Mint: Water, hopefully once or twice a week, more if it's really hot or the plant is new. Doubles in size every week or two when it's young, as long as it gets some sun. Plant it in a container or you will be very sad when it overtakes everything else. Fresh mint tea, on your patio! Mojitos, without going to the store! The more you cut off, the more it grows! Comes in a bunch of varieties: normal mint, peppermint, spearmint, chocolate mint, pineapple mint: buy whatever you think smells the best.

Rosemary: Water at least once a week when it's young, but when it's established, you can basically ignore it. I live in California where it doesn't rain for 6 months out of the year, and the rosemary bush in my backyard just keeps growing, even though we never water it and it's in the shade.
posted by asphericalcow at 12:24 AM on August 20, 2013


As a person who has lived in a series of apartments with balconies, and/or terraces, patios and courtyards, and faced this situation many times for varying sizes of spaces, my recommendation for your space would be to try to start with one large potted tree, if at all possible. Don't think of yourself as being bad or good at gardening, think of yourself as keeping this one single plant alive, because it makes a huge difference to have an appropriately sized green focal point. For example, here is a little terrace space off my bedroom (it's nearly as long as your space, and about half the width; a little taller tree would be even better there, but this one, which is about 6', started as only about 3-4 ft tall because we couldn't afford a larger version at that point).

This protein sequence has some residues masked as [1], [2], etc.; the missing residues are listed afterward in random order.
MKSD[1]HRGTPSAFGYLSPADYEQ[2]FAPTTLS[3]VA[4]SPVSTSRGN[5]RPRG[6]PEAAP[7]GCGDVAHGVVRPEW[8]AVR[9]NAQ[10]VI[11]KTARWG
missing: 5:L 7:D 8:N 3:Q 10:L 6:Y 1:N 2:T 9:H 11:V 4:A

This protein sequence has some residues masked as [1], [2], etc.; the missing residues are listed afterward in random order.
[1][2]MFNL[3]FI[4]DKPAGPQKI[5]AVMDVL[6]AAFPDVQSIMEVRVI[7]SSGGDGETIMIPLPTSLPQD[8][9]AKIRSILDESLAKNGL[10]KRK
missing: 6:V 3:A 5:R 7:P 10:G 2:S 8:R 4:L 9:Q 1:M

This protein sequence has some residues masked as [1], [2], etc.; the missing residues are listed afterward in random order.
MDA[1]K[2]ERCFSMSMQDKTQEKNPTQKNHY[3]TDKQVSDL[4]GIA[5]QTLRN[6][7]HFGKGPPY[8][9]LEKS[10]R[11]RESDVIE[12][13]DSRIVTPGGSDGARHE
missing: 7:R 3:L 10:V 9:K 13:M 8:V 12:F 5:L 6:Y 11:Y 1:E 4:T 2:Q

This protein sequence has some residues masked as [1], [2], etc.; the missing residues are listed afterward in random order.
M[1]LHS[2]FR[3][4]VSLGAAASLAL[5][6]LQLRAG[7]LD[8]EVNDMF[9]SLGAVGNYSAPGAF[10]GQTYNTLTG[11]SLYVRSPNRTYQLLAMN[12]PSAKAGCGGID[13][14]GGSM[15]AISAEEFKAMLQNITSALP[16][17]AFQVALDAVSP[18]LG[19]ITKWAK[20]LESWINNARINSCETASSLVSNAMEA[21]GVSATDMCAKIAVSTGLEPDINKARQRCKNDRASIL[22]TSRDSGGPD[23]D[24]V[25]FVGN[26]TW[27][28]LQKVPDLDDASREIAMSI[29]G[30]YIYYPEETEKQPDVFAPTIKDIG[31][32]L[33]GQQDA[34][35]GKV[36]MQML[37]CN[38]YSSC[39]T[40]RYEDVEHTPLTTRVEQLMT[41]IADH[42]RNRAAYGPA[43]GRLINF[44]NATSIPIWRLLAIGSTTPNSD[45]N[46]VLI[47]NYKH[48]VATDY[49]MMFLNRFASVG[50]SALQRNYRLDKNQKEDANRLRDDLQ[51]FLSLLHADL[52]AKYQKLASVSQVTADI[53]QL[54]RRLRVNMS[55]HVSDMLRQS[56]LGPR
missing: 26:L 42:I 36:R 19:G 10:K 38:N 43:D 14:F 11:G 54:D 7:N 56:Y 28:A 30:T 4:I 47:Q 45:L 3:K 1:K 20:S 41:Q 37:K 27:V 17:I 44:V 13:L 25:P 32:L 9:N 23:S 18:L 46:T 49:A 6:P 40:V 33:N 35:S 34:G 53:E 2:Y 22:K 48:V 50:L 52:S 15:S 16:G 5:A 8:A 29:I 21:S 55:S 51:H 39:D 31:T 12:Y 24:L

The one tree you see there pretty much makes the space. The rest is a table (we made, with an existing base) and ragtag chairs we picked up one by one off the street with some colorful cushions. We have a flowering plant on the table, but anything colorful could go there. We have a lamp and some short jars for tea candles, and I've also put solar powered fairy lights on the trees (there's another tree on the right, out of the picture), so it's very pleasant at night without turning on the harsh outdoor light, and it's really minimal in terms of any sort of cost, design or effort, except for the tree, which we had to have delivered.

If you decide to try a large plant/tree/shrub, you'll want something hardy and suited to the climate and able to thrive in a pot, so if you can afford it, I'd get some professional input. This place, for example, will deliver, in a pot, and will be able to tell you what will work in the space with minimal caretaking (I can't vouche for them, just a Googly example).